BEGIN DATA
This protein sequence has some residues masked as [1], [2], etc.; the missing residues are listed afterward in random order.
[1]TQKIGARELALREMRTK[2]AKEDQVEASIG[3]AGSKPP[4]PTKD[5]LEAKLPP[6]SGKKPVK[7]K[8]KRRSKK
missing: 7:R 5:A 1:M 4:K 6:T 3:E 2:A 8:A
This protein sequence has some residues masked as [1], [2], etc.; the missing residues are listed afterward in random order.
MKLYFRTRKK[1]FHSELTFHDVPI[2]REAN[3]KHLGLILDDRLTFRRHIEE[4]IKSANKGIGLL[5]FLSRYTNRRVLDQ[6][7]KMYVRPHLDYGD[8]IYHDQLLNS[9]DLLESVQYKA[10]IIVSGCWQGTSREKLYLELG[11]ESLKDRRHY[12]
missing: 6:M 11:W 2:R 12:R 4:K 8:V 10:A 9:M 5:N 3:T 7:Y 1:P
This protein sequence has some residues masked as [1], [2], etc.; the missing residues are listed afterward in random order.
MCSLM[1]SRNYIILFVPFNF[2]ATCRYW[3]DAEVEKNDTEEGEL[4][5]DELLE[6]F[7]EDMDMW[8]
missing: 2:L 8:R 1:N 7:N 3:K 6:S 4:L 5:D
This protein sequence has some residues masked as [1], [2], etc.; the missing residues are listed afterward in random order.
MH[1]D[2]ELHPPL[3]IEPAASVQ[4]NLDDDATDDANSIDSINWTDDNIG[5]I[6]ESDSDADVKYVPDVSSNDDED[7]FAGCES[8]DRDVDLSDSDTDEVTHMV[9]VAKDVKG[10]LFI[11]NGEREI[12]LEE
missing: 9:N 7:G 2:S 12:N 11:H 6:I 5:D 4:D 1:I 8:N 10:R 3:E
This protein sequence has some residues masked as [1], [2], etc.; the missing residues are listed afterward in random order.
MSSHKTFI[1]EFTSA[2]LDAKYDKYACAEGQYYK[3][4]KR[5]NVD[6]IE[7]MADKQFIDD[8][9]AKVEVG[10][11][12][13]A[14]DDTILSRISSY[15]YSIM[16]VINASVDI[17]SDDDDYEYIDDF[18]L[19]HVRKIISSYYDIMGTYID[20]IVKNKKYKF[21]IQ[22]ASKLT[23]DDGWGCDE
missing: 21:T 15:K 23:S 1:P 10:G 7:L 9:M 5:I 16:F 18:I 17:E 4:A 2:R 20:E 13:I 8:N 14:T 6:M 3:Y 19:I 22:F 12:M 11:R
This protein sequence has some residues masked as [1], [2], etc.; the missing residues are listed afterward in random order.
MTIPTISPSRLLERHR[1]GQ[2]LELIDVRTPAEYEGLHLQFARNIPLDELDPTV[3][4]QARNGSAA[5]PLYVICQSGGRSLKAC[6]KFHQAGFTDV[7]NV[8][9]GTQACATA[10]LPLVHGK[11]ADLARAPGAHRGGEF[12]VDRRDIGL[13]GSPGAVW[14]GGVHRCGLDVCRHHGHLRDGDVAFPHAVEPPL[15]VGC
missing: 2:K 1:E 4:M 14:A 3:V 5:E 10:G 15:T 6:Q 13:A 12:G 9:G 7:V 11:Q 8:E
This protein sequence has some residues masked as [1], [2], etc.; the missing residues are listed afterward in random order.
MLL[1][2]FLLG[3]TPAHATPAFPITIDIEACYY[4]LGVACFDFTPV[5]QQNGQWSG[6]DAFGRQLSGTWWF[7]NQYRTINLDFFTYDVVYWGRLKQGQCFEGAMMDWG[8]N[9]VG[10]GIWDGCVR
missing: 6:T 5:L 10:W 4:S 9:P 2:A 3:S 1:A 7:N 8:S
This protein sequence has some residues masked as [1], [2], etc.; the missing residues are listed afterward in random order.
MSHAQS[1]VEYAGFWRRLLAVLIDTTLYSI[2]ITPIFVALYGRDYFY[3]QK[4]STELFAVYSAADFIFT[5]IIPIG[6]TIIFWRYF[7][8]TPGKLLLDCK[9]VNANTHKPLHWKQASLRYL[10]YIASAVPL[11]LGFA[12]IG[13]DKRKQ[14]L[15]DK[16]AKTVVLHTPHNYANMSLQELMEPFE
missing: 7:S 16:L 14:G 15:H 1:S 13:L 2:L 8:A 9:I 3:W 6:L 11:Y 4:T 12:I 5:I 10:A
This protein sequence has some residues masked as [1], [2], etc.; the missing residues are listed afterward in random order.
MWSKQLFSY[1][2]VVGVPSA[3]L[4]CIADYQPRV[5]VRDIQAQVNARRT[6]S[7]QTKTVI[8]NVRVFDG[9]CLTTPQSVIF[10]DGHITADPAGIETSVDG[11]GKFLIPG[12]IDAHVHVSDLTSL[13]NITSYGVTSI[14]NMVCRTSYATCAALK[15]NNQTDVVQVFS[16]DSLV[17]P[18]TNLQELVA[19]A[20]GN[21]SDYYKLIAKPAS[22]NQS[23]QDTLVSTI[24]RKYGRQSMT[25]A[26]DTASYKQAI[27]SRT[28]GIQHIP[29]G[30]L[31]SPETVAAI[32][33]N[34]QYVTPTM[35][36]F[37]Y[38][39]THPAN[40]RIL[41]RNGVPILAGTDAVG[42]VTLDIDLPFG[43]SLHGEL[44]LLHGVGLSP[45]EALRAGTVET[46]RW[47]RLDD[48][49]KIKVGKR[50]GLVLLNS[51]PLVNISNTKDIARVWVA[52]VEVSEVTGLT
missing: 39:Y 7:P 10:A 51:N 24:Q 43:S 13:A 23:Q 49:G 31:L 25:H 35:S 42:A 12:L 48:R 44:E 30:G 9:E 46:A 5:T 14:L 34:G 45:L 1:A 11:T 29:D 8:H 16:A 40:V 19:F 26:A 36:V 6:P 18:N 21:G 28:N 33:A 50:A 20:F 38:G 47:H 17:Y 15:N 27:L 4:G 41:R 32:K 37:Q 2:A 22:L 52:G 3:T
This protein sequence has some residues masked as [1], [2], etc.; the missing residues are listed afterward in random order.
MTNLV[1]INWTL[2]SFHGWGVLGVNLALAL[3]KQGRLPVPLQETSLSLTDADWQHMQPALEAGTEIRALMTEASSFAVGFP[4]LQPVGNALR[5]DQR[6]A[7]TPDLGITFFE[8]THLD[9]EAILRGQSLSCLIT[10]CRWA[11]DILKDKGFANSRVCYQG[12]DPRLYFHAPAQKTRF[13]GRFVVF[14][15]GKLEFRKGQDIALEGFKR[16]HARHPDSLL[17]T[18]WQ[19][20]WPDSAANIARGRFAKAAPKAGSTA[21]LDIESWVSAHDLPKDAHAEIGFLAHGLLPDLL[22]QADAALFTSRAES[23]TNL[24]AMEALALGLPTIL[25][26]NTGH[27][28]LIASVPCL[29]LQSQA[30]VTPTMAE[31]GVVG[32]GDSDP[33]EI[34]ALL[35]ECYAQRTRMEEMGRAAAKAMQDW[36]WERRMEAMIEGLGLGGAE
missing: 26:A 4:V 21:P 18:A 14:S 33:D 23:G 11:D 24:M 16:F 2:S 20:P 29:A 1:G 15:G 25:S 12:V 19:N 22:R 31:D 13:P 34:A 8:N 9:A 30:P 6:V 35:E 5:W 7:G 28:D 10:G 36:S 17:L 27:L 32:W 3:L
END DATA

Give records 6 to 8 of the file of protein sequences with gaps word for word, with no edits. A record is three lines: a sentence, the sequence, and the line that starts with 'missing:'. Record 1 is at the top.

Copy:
This protein sequence has some residues masked as [1], [2], etc.; the missing residues are listed afterward in random order.
MTIPTISPSRLLERHR[1]GQ[2]LELIDVRTPAEYEGLHLQFARNIPLDELDPTV[3][4]QARNGSAA[5]PLYVICQSGGRSLKAC[6]KFHQAGFTDV[7]NV[8][9]GTQACATA[10]LPLVHGK[11]ADLARAPGAHRGGEF[12]VDRRDIGL[13]GSPGAVW[14]GGVHRCGLDVCRHHGHLRDGDVAFPHAVEPPL[15]VGC
missing: 2:K 1:E 4:M 14:A 3:V 5:E 10:G 15:T 6:Q 13:A 12:G 9:G 7:V 11:Q 8:E
This protein sequence has some residues masked as [1], [2], etc.; the missing residues are listed afterward in random order.
MLL[1][2]FLLG[3]TPAHATPAFPITIDIEACYY[4]LGVACFDFTPV[5]QQNGQWSG[6]DAFGRQLSGTWWF[7]NQYRTINLDFFTYDVVYWGRLKQGQCFEGAMMDWG[8]N[9]VG[10]GIWDGCVR
missing: 6:T 5:L 10:W 4:S 9:P 2:A 3:S 1:A 7:N 8:S
This protein sequence has some residues masked as [1], [2], etc.; the missing residues are listed afterward in random order.
MSHAQS[1]VEYAGFWRRLLAVLIDTTLYSI[2]ITPIFVALYGRDYFY[3]QK[4]STELFAVYSAADFIFT[5]IIPIG[6]TIIFWRYF[7][8]TPGKLLLDCK[9]VNANTHKPLHWKQASLRYL[10]YIASAVPL[11]LGFA[12]IG[13]DKRKQ[14]L[15]DK[16]AKTVVLHTPHNYANMSLQELMEPFE
missing: 7:S 16:L 14:G 15:H 1:S 13:L 2:L 8:A 9:I 3:W 6:L 11:Y 4:T 12:I 5:I 10:A